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#! /bin/bash
# clear_ram.sh - Clear as much user-space ram as possible 
#                       (until the OOM_killer gets us)

       swapoff -a
       mem=$(free -b | grep Mem | awk '{print $2}')
       mount none -t tmpfs -o size=$mem /tmp
       dd if=/dev/zero of=/tmp/zero.dat bs=1M &
       echo "17" > /proc/$(pidof dd)/oomadj
       while (pidof dd); do kill -USR1 $(pidof dd); done

this is a shell script. what does this code do?


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closed as off topic by meagar, slayton, Randy, Anthony Pegram, High Performance Mark Jun 23 '12 at 11:40

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It tells you in the notes... It clears space in ram. –  Gaz Winter Jun 22 '12 at 18:40
It's a script for automatically lowering your rep on Stack Overflow. –  meagar Jun 22 '12 at 18:42
duuh, Gaz i want details –  Programming buddy Jun 22 '12 at 18:43

1 Answer 1

up vote 3 down vote accepted

This script

  • deactivates swap
  • obtains the amount of RAM in bytes
  • mounts a ramdisk equal to available RAM
  • writes zeros to the ramdisk via dd
  • Attempts to set the dd process to be first on the chopping block for the Out Of Memory killer
  • prints the process ID of dd and its current status for as long as it keeps running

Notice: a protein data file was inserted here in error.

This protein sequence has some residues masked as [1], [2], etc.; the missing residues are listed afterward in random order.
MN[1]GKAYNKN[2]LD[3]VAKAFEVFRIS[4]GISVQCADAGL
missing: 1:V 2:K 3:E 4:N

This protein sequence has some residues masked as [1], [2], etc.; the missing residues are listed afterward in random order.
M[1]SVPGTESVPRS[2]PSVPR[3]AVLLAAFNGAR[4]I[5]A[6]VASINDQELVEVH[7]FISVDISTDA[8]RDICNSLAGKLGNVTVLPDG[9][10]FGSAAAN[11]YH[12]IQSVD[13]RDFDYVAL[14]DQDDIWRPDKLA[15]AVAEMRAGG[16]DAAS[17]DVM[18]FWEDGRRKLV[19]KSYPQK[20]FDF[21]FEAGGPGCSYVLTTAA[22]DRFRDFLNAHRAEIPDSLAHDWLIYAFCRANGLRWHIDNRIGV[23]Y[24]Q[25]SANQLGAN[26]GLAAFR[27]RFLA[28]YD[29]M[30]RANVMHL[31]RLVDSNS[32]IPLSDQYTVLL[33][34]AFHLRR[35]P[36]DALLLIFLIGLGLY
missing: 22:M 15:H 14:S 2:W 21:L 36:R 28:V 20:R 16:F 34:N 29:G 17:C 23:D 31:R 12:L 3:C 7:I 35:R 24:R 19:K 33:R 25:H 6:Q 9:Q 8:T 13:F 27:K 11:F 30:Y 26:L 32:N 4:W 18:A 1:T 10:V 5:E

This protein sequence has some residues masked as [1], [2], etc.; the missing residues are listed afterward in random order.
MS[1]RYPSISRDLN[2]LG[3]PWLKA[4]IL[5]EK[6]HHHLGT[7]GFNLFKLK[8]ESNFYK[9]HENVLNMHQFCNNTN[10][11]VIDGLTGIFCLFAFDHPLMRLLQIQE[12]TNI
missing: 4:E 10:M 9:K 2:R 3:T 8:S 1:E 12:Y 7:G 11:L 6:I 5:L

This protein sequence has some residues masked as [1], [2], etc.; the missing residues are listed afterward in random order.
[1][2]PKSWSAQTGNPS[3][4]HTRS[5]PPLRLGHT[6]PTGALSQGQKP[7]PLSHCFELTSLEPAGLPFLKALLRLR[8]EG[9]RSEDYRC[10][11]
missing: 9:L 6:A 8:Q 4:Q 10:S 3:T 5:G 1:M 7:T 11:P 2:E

I say "attempts" because it should be writing to oom_adj and not oomadj, at least for recent kernels, and because the max value is 15 and not 17.

There's also a bug here, because it will print the PID and status for all executing dd, not just the one in the script.

As the comment says, eventually the kernel Out Of Memory killer will kill the process.

I'm pretty sure it's a silly thing to do. I don't know of a reason why you would actually need to zero memory this way.

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sending usr1 to dd causes it to print out a progress report of what it's doing. –  Marc B Jun 22 '12 at 18:44
@MarcB: Thanks. I had read this somewhere before, but had to go back to the man page to be sure. I have edited my answer. –  Sorpigal Jun 22 '12 at 18:53

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